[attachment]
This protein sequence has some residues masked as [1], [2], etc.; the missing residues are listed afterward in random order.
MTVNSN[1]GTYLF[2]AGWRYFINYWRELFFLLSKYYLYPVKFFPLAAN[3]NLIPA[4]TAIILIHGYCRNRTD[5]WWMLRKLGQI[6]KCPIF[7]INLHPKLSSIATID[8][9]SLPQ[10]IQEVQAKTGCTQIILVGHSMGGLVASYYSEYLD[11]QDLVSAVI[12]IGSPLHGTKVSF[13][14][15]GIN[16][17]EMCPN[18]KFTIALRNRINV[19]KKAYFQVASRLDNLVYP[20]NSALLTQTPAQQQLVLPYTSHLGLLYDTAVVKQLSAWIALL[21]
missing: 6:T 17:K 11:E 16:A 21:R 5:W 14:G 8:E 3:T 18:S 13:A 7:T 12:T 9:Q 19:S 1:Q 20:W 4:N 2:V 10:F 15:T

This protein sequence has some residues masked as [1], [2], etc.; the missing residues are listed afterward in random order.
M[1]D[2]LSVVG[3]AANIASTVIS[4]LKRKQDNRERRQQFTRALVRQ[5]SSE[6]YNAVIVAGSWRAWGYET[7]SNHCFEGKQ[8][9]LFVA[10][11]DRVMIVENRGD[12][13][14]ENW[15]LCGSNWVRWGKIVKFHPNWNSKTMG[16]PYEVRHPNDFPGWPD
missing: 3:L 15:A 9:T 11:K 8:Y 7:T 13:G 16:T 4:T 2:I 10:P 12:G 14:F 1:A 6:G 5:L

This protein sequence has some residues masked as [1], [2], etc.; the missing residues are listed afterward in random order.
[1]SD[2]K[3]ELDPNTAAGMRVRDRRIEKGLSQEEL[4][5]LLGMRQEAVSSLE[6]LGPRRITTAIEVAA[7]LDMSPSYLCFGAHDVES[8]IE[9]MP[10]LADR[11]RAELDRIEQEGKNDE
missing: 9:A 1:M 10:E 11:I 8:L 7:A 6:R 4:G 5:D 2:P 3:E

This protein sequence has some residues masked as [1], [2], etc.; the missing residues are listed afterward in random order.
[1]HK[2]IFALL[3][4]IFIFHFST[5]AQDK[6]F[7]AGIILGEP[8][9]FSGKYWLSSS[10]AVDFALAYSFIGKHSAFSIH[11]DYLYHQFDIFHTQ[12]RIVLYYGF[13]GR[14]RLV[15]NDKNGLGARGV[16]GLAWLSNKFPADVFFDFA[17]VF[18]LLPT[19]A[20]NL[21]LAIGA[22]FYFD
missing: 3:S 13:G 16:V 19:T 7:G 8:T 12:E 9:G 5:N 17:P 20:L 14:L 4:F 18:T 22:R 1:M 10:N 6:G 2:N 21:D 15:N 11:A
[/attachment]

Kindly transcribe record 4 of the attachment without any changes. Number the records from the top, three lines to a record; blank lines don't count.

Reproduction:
This protein sequence has some residues masked as [1], [2], etc.; the missing residues are listed afterward in random order.
[1]HK[2]IFALL[3][4]IFIFHFST[5]AQDK[6]F[7]AGIILGEP[8][9]FSGKYWLSSS[10]AVDFALAYSFIGKHSAFSIH[11]DYLYHQFDIFHTQ[12]RIVLYYGF[13]GR[14]RLV[15]NDKNGLGARGV[16]GLAWLSNKFPADVFFDFA[17]VF[18]LLPT[19]A[20]NL[21]LAIGA[22]FYFD
missing: 3:S 13:G 16:V 19:T 7:G 8:T 12:E 9:G 5:N 17:P 20:L 14:L 4:F 18:T 22:R 1:M 10:N 6:G 2:N 21:D 15:N 11:A